Reuse Plans

1. Dana Saylor, Old Time Roots, lays out a detailed plan of action for reuse.

National Register
The State Historic Preservation Office (SHPO) has deemed the building eligible, so a National Register of Historic Places nomination was undertaken, and is nearly complete. All that is needed is access to the building, so the author can add interior descriptions and facts to the application. Once completed, the structure will be available for preservation tax credit projects.

Request for Proposals
Owners, armed with the assistance of local preservation organizations, can easily put together a request for proposal, with some adaptive re-use ideas, to attract local, regional, even international developers. Sometimes, developers just need to be shown the market opportunities and potential.

Tax Credits
The owners were given a simple and fiscally feasible plan to leverage historic tax credits (20% state plus 20% federal for a commercial/industrial/residential/office project) to help cover the costs of rehabilitation. This information can be included in the RFP.

Certified Local Government
If the City of Lackawanna agreed to become a Certified Local Government, they could adopt a model law, institute a Preservation Commission, and start to see state and federal grant money flow into the City for brownfield remediation, Main Street revitalization, historic property surveys, rehabilitation of historic City-owned properties, etc. Support from SHPO, technical training, and other assistance helps a community capitalize on the available monies (this has been done in many neighboring places, like Lancaster, Buffalo, Hamburg, Springville, East Aurora, etc).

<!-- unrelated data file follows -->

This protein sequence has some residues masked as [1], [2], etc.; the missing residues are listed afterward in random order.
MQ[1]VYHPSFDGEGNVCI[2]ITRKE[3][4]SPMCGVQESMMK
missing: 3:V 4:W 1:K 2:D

Plan for Reuse
Developers have adaptively reused similar sites across the country, including necessary remediation, into successful retail/restaurant space, office, technology incubator space, boutique hotel, museum or public space, or arts center. Waterfront development coming down the Lake Erie shore is bringing more and more people and investment to the area. Local politicians and community members have thrown their support behind an improved waterfront, getting buy-in from the citizens and businesses. With proper marketing, the site could easily be seen as the developer’s dream that it truly is.

Next Steps/What We Need

  • The mayor to revoke the order of demolition
  • The owners of the building to agree to work with established local preservation groups and historic architecture firms on a plan of either re-use, or RFP to developers

2. Site plans for The Steel Center, by Casey William Milbrand. PDF files available by request.


3. Originally produced as an academic thesis, in the SUNY Buffalo, School of Architecture and Planning, “Heritage Tourism,” by Darren Cotton, 2012. Download in PDF form.


One comment

  1. Pingback: HISTPRES + I’m Steel Standing: A Grassroots Campaign to Stop the Demolition of the Bethlehem Steel Administration Building

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